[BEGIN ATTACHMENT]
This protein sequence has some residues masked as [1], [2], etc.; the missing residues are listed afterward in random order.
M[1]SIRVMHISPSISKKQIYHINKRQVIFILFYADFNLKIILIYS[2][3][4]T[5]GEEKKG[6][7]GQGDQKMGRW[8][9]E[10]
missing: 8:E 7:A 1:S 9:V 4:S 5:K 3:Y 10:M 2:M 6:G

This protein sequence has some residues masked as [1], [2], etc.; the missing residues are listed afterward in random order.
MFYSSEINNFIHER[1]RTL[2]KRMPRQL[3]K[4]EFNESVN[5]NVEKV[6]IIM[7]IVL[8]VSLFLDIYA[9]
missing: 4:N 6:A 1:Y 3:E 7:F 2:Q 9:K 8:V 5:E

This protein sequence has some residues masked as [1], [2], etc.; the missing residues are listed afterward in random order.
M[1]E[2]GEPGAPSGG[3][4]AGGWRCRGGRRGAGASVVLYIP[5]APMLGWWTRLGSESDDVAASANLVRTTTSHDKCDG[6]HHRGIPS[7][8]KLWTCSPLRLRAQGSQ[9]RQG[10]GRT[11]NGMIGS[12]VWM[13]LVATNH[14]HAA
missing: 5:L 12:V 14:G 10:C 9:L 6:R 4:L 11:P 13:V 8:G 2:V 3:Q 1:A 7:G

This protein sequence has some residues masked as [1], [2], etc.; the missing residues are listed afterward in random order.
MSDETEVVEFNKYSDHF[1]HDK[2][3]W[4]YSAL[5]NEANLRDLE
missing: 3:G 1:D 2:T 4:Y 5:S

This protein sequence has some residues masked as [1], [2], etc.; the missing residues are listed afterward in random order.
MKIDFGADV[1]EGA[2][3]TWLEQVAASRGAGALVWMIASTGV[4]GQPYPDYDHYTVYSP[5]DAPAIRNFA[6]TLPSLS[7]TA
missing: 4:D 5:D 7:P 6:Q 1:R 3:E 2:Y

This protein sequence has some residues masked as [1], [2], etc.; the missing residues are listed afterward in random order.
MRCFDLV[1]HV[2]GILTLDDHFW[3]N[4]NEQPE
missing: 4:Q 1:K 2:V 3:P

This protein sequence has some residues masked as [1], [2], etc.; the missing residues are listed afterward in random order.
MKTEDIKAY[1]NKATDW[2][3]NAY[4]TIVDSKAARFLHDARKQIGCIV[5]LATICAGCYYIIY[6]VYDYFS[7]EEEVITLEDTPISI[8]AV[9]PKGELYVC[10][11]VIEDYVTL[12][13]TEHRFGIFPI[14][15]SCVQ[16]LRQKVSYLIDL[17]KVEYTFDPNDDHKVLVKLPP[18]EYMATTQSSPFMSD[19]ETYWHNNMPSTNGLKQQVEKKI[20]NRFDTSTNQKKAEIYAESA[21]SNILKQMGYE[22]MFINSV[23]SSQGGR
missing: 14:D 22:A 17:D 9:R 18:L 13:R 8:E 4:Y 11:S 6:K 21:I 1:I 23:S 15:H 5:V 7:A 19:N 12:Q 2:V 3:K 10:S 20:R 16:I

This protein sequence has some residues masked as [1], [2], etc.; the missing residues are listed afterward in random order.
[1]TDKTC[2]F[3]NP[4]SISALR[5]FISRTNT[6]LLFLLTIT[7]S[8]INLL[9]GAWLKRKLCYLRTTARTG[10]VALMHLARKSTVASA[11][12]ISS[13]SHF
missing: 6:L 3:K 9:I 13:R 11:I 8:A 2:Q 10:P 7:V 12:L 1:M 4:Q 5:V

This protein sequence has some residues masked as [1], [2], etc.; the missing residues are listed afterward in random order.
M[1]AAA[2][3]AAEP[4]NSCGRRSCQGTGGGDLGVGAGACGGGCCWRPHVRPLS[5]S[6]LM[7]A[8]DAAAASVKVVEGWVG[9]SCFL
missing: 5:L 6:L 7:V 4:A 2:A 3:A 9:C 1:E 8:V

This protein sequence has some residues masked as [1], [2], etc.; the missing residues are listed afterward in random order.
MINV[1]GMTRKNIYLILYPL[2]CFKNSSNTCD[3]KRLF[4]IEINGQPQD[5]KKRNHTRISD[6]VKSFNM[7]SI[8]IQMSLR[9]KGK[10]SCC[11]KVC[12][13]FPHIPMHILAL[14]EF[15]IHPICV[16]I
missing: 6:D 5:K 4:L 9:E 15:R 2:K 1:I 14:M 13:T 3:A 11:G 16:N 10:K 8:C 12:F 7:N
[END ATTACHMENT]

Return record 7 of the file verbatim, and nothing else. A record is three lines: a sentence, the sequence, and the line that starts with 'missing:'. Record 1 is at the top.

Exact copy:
This protein sequence has some residues masked as [1], [2], etc.; the missing residues are listed afterward in random order.
MKTEDIKAY[1]NKATDW[2][3]NAY[4]TIVDSKAARFLHDARKQIGCIV[5]LATICAGCYYIIY[6]VYDYFS[7]EEEVITLEDTPISI[8]AV[9]PKGELYVC[10][11]VIEDYVTL[12][13]TEHRFGIFPI[14][15]SCVQ[16]LRQKVSYLIDL[17]KVEYTFDPNDDHKVLVKLPP[18]EYMATTQSSPFMSD[19]ETYWHNNMPSTNGLKQQVEKKI[20]NRFDTSTNQKKAEIYAESA[21]SNILKQMGYE[22]MFINSV[23]SSQGGR
missing: 14:D 22:A 17:D 9:R 18:L 13:R 8:E 4:Y 11:S 6:K 21:I 1:I 23:S 15:H 5:V 7:A 19:N 12:Q 2:V 3:K 10:S 20:R 16:I